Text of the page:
Seminar Paper, 2011, 26 Pages
Therefore, both sides, namely the developed countries´ view and developing countries´ view, are treated to deliver a balanced picture. Extent and gravity of agricultural tariffs and subsidies are explained in chapter 5. In chapter 6 the results of two major studies are presented to get an impression how much benefits are at stake for negotiation partners. In the last chapter I make some concluding remarks and try to give a future outlook how the fiasco of trade negotiation might be resolved.
Grimwade (1996, pp. 194-204) distinguishes between two types of protectionist measures, those at the border and those behind the border. Protectionist measures at a country´s border are the most obvious way of distorting activities in international trade. The first category of border measure is tariffs. When a tariff is imposed on a certain product it is getting more expensive for importers to purchase the specific product from abroad. In terms of agriculture farmers in particular countries are protected from foreign competition by those tariffs. Thus, prices of agricultural goods on the domestic market are supposed to rise (Neumair, 2008, p. 48).
More important than tariffs are nontariff barriers. Such measures are even more protectionist as they do not increase import prices but totally or partially ban a product from a certain market. For example import quotas are such a quantitative trade distortion. A second type of nontariff barriers are variable import levies. The EU has been using it in case of cereals in their Common Agricultural Policy. An imported cereal is subject to a certain amount of tariff which adjusts the import price to the domestic price. The country imposing import levies exports instability to the rest of the world (Sampson & Snape, 1980, p. 1029). Furthermore, other types of import restriction such as health and sanitary requirements and state trading organizations have influence on imports. Finally, there are export incentives which are paid in the amount of the difference between world market price and the country´s internal price (Grimwade, 1996, p. 197). A low level of export subsidies for agricultural products in 1995-1996 reflects high world prices (relative to domestic prices). During a few months of this period, prices were so high that the EU imposed export taxes on goods traditionally benefiting from export subsidization (Hoekman & Messerlin, 2006, p. 200).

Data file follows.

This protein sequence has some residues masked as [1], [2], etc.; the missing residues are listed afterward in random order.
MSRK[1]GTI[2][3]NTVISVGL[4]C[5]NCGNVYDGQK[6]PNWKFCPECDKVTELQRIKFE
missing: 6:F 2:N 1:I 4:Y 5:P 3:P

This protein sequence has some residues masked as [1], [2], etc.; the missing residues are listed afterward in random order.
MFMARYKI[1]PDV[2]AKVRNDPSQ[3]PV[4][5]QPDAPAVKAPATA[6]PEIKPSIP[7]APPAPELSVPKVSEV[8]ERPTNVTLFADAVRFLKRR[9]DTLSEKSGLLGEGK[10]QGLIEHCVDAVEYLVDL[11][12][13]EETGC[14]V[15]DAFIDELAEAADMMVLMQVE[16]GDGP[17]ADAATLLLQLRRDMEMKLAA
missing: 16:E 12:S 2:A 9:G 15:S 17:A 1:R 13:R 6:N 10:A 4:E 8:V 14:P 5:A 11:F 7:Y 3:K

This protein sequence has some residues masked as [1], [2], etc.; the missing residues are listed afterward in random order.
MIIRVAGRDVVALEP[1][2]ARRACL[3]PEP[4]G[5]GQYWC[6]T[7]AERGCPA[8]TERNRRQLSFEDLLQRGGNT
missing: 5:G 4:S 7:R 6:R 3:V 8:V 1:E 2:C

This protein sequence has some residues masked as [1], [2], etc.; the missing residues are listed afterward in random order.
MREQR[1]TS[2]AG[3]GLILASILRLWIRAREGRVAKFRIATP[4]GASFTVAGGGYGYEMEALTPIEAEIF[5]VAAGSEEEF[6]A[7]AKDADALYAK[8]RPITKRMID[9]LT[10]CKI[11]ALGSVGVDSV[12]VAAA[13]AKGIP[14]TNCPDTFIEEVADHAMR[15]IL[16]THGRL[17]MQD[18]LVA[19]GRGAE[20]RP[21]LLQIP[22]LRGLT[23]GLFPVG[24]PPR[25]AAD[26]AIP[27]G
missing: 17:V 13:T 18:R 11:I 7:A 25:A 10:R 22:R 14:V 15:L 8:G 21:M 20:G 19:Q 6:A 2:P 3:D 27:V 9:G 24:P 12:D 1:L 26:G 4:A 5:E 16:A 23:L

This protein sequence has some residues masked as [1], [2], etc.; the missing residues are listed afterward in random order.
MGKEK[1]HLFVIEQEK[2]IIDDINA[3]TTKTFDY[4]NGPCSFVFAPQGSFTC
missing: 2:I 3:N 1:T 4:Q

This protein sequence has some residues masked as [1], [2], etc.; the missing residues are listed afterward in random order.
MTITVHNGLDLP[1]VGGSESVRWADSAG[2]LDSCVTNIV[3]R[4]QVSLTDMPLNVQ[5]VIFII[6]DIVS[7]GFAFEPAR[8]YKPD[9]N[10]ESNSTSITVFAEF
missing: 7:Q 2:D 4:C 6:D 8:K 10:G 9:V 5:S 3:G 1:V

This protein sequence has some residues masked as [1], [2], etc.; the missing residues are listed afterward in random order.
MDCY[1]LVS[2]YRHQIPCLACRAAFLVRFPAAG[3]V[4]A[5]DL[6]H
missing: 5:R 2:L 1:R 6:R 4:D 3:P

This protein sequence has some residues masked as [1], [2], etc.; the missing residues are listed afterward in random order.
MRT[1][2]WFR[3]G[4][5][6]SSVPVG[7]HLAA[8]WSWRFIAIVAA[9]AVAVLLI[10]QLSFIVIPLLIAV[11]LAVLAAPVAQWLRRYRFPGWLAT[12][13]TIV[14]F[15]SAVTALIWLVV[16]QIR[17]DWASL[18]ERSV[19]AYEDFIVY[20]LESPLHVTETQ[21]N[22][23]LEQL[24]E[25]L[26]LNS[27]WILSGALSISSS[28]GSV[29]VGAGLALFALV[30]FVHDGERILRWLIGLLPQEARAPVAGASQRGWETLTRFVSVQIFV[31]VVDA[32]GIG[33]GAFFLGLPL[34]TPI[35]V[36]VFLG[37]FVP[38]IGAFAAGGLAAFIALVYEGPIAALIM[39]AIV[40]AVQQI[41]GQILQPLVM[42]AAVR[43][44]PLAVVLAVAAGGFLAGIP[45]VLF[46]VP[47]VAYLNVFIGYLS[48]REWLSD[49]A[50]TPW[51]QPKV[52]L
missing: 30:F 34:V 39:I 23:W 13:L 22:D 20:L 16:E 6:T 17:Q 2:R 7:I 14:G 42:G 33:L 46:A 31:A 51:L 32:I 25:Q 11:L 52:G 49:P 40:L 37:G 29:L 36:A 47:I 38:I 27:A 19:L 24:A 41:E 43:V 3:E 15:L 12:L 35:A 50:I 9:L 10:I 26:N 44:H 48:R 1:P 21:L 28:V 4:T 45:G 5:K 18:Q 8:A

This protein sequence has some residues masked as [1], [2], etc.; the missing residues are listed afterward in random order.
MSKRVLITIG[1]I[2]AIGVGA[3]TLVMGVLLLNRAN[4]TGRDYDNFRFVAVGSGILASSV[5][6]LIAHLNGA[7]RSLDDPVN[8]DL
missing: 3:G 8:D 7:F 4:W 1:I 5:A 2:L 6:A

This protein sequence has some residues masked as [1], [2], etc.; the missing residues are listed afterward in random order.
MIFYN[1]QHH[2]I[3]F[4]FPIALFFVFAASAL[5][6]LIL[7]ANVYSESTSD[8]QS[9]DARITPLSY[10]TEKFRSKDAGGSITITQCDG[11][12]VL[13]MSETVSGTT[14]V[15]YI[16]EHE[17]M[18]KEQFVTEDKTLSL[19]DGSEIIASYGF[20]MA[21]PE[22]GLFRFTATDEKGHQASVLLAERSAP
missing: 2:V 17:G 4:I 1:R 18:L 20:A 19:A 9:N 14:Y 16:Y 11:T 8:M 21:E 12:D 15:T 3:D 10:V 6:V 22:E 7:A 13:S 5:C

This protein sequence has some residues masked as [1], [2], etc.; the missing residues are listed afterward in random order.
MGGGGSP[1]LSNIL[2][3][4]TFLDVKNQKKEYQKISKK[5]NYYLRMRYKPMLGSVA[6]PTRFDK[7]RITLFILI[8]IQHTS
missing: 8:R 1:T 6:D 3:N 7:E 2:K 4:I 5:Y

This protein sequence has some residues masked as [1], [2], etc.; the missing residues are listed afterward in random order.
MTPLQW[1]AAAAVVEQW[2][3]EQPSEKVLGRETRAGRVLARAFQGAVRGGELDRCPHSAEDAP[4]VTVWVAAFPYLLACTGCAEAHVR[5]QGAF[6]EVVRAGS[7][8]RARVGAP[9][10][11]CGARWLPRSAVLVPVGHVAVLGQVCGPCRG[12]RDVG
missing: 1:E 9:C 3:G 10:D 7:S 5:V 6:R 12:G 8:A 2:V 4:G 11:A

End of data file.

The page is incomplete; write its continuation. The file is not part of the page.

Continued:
Another thing is deficiency payments. This method was operated by the UK before they joined the EC in 1973. Therefore, we will not go into detail here. More important non-border measures are output quotas. Because of surplus production of many agricultural goods there were spent large amounts of money for export subsidies. This led to the implementation of output quotas for example on milk. A certain price was guaranteed for a certain amount of milk. What was produced beyond that amount could only be sold to a significantly lower price. Now, different types of agricultural protectionist measures have been presented und examples of special cases were given. In the next step it is the aim to examine which of all those measures should be abolished after the Uruguay Round.